Reflexive Governance for Global Public Goods

Reflexive Governance for Global Public Goods

Eric Brousseau
Tom Dedeurwaerdere
Bernd Siebenhüner
Copyright Date: 2012
Published by: MIT Press
Pages: 382
https://www.jstor.org/stable/j.ctt5vjq3m
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  • Book Info
    Reflexive Governance for Global Public Goods
    Book Description:

    Global public goods (GPGs)--the economic term for a broad range of goods and services that benefit everyone, including stable climate, public health, and economic security--pose notable governance challenges. At the national level, public goods are often provided by government, but at the global level there is no established state-like entity to take charge of their provision. The complex nature of many GPGs poses additional problems of coordination, knowledge generation and the formation of citizen preferences. This book considers traditional public economy theory of public goods provision as oversimplified, because it is state centered and fiscally focused. It develops a multidisciplinary look at the challenges of understanding and designing appropriate governance regimes for different types of goods in such areas as the environment, food security, and development assistance. The chapter authors, all leading scholars in the field, explore the misalignment between existing GPG policies and actors' incentives and understandings. They analyze the complex impact of incentives, the involvement of stakeholders in collective decision making, and the specific coordination needed for the generation of knowledge. The book shows that governance of GPGs must be democratic, reflexive--emphasizing collective learning processes--and knowledge based in order to be effective.The hardcover edition does not include a dust jacket.

    eISBN: 978-0-262-30121-3
    Subjects: Economics, Political Science

Table of Contents

  1. Front Matter
    (pp. i-iv)
  2. Table of Contents
    (pp. v-viii)
  3. Series Foreword
    (pp. ix-x)
    Peter M. Haas and Sheila Jasanoff

    As our understanding of environmental threats deepens and broadens, it is increasingly clear that many environmental issues cannot be simply understood, analyzed, or acted upon. The multifaceted relationships between human beings, social and political institutions, and the physical environment in which they are situated extend across disciplinary as well as geopolitical confines, and cannot be analyzed or resolved in isolation.

    The purpose of this series is to address the increasingly complex questions of how societies come to understand, confront, and cope with both the sources and the manifestations of present and potential environmental threats. Works in the series may focus...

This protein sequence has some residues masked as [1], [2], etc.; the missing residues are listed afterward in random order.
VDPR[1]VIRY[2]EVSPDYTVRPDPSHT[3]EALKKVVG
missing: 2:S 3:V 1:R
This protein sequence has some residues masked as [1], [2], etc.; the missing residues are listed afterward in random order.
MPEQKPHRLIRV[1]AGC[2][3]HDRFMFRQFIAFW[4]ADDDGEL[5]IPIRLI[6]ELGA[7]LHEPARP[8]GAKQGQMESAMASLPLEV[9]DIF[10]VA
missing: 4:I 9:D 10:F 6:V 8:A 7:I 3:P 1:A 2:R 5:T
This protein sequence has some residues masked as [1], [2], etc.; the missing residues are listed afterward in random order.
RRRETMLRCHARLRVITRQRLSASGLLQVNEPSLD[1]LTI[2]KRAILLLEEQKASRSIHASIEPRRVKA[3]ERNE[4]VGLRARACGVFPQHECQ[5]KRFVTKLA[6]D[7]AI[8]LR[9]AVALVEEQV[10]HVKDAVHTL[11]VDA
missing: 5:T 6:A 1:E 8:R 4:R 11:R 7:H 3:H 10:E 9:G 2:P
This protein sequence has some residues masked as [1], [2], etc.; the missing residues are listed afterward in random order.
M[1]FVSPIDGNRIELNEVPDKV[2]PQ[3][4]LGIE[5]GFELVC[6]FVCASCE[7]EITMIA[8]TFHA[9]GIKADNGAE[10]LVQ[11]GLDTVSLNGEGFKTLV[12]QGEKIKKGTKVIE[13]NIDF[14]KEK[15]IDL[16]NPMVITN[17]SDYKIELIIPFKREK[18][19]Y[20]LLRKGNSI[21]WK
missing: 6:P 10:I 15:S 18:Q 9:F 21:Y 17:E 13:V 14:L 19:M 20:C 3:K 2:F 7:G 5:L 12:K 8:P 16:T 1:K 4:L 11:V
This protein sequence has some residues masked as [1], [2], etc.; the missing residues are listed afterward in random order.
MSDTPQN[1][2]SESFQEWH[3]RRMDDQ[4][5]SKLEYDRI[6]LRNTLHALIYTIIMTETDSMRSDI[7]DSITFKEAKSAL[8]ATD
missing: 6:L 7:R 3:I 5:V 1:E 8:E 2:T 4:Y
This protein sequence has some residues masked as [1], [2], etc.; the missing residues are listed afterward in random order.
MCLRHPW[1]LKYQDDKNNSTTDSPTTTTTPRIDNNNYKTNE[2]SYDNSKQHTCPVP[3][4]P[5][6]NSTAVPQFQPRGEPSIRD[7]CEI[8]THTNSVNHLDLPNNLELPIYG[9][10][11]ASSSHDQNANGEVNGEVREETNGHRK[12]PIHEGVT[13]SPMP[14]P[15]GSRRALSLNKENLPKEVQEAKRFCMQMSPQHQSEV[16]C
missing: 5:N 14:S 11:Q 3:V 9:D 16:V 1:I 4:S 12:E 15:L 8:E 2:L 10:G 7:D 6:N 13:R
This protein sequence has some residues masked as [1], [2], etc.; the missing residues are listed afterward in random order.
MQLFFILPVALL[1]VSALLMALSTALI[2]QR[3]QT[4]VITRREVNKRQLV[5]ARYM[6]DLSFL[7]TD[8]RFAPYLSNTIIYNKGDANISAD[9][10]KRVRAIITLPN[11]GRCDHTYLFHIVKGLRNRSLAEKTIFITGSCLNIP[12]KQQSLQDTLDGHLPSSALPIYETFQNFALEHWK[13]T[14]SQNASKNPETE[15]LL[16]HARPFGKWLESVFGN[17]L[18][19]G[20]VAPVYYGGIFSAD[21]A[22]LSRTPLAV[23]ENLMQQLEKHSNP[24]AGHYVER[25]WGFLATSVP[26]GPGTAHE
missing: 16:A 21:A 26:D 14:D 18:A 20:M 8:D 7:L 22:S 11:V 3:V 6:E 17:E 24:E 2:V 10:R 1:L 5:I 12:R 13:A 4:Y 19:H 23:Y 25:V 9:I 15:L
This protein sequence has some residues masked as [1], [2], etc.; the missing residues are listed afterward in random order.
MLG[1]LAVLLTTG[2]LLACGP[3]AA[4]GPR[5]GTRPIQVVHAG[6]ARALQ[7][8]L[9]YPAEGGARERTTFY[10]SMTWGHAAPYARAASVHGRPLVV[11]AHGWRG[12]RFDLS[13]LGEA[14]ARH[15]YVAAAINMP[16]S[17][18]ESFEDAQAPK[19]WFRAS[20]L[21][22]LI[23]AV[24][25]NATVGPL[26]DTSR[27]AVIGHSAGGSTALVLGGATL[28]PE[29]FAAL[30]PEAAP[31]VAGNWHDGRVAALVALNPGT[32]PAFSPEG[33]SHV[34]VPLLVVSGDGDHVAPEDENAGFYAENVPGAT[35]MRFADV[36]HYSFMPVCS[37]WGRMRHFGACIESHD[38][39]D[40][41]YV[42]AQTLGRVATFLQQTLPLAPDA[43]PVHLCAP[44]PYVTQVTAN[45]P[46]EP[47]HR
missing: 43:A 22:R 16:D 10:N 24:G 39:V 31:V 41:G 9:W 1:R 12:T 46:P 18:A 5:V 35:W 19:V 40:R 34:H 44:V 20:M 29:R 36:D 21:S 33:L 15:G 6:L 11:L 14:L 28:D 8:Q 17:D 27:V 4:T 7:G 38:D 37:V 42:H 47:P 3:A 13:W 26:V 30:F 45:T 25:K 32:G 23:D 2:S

4. Acknowledgments
    (pp. xi-xii)
  5. List of Contributors
    (pp. xiii-xiv)
  6. Introduction
    (pp. 1-18)
    Eric Brousseau, Tom Dedeurwaerdere and Bernd Siebenhüner

    A broad range of fundamental goods and services can be categorized as global public goods (GPGs). The problem of the change in the world’s climate through greenhouse gas emissions is global in nature since it has the potential to affect all the world’s inhabitants directly or indirectly. Put positively, everyone will benefit from a stable climate. The same holds true for the conservation of biodiversity on the Earth (global biodiversity). Potentially, everyone benefits from the guarantee it provides for the long-term adaptability of the earth’s ecosystems to evolving conditions. Other examples of GPGs include public health, peace, and economic security...

  7. I The Challenges in Governing Global Public Goods
    • [I Introduction]
      (pp. 19-20)

      Governance mechanisms are needed to overcome GPG provision problems. The first part of this book explores the principles of governance that will ensure consistency between the preferences of citizens and the efficient provision of GPG, and it will also bridge the knowledge gap (which is a necessary prerequisite for building preferences and devising workable solutions). To avoid any moral (or immoral) bias, the first chapter shows that even starting from a set of minimal assumptions—self-interested individuals with bounded rationality—raises problems of global concern that should be governed by a combination of political and economic institutions. Among these is...

    • 1 Global Public Goods: The Participatory Governance Challenges
      (pp. 21-36)
      Eric Brousseau and Tom Dedeurwaerdere

      This book addresses the topic of the governance of global public goods (GPGs). As explained in the introduction, the specific problem in the governance of GPGs is not only their multilevel character, due to the absence of a supreme global political constituency that shapes collective preferences and makes collective decisions. It is also the lack of clear-cut knowledge on collective preferences and solutions. This intricate combination of a collective-choice issue and a cognitive lack makes it worth discussing an analytical framework aimed at disentangling the various dimensions of the questions to be analyzed and debated.

      It should not be forgotten...

    • 2 Rethinking Public Goods and Global Public Goods
      (pp. 37-54)
      Inge Kaul